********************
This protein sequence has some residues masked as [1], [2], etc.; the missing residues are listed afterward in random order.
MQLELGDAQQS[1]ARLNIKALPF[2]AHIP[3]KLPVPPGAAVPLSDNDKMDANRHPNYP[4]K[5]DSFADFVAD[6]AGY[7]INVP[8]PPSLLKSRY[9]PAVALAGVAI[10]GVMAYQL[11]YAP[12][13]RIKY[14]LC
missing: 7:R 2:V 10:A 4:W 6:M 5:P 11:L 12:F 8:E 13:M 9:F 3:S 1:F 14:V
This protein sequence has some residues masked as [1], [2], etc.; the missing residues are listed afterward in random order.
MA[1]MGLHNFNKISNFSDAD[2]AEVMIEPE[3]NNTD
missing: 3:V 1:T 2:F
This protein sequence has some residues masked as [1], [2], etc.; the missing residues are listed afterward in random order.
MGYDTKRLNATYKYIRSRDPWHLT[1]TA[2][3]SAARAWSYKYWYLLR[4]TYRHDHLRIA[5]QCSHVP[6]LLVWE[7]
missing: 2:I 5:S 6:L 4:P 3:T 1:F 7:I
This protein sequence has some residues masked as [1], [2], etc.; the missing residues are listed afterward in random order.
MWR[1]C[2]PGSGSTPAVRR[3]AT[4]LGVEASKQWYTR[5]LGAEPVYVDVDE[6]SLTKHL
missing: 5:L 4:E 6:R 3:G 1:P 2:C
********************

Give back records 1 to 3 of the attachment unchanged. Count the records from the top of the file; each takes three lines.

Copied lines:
This protein sequence has some residues masked as [1], [2], etc.; the missing residues are listed afterward in random order.
MQLELGDAQQS[1]ARLNIKALPF[2]AHIP[3]KLPVPPGAAVPLSDNDKMDANRHPNYP[4]K[5]DSFADFVAD[6]AGY[7]INVP[8]PPSLLKSRY[9]PAVALAGVAI[10]GVMAYQL[11]YAP[12][13]RIKY[14]LC
missing: 7:R 2:V 10:A 4:W 6:M 5:P 11:L 12:F 8:E 13:M 9:F 3:S 1:F 14:V
This protein sequence has some residues masked as [1], [2], etc.; the missing residues are listed afterward in random order.
MA[1]MGLHNFNKISNFSDAD[2]AEVMIEPE[3]NNTD
missing: 3:V 1:T 2:F
This protein sequence has some residues masked as [1], [2], etc.; the missing residues are listed afterward in random order.
MGYDTKRLNATYKYIRSRDPWHLT[1]TA[2][3]SAARAWSYKYWYLLR[4]TYRHDHLRIA[5]QCSHVP[6]LLVWE[7]
missing: 2:I 5:S 6:L 4:P 3:T 1:F 7:I